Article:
2010 New regulations for foreigners to get residence permits in China
Since June 1, 2010, nine categories of foreigners can apply for residence permits in China. Before this, only four categories of expatriate included those working in China, hold their office in China, resident journalists in China and international students only could apply for residents permit.
The new regulations allow for a further five categories of expatriates to apply for residence permits in China. Those people include:
Chinese citizens' foreign spouse
Chinese citizens' parents and children under 18 years old;
foreigners older than 60 years-old, who have no living relatives in their countries, but have relatives in China, as well as their foreign spouse;
foreigners above 60 years-old who own houses in China, as well as their spouse and children who are under 18 years old;
foreigners who come to China to look after their Chinese parents who are above 60 years old and with no children in China;
children of overseas Chinese or children of Chinese citizens who have residence permits in other countries.
According to the new regulations, beside the 6-month or one-year L visa, residence permits can also be issued. There are no limitations on entry or exit for those residence permits, and they will be available for up to 2 years.
The Exit-Entry Administration Law promises more convenience for foreigners coming to China to work with the introduction of a "talent introduction visa." The visa joins those already available for travel, work, study, visiting relatives and business.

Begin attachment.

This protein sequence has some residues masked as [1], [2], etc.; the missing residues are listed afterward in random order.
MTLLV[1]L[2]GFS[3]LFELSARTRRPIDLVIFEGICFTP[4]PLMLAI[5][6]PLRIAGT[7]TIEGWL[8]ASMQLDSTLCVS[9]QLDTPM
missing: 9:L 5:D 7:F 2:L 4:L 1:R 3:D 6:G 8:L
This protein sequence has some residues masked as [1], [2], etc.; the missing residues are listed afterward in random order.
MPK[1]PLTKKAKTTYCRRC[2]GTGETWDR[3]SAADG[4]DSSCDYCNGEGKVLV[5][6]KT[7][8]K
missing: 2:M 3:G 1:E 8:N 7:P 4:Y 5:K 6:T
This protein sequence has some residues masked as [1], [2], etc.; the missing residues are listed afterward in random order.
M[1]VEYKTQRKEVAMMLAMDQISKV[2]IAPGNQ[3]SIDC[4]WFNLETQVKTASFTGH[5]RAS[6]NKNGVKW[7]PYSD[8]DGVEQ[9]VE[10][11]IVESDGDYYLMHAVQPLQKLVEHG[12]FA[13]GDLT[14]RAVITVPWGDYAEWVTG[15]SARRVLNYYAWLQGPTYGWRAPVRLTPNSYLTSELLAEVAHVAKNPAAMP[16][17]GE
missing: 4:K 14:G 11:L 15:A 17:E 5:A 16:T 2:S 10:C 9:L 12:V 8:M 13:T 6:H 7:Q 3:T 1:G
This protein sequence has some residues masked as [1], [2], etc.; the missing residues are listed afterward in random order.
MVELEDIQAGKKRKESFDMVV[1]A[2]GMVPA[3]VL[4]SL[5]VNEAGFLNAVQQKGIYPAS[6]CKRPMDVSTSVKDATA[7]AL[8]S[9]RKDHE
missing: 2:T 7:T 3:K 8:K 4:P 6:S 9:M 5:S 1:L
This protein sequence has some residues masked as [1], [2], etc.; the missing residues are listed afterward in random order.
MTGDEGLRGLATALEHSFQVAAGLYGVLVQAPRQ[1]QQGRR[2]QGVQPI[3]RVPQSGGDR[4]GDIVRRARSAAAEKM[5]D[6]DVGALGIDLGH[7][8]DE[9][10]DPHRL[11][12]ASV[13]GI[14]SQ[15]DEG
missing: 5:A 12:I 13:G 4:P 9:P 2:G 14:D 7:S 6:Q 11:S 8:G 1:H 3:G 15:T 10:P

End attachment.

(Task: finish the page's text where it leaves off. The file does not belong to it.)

Overseas candidates with management experience at leading multinationals and top specialists in education and science are eligible to apply for a talent visa in China, according to a draft legislation,
According to China Daily five major kinds of professionals may be categorized under the talent pool:
- senior management professionals at globally renowned enterprises, financial institutions, accounting firms and architecture offices, with profound knowledge in the field and its international rules;
- senior specialists at globally renowned enterprises, financial institutions and accounting firms and architecture offices, with independent intellectual property rights and the core technology;
- senior science and education professionals at globally renowned universities and institutions, with ranks equal to professor who have made great contributions to the development of a particular field;
- renowned cultural, arts and sports figures being globally received, or winners of major international awards in their field;
- other high-end international talent that China urgently needs.
However, the draft is still in its early stage and is subject to change after gauging feedback from government departments and experts.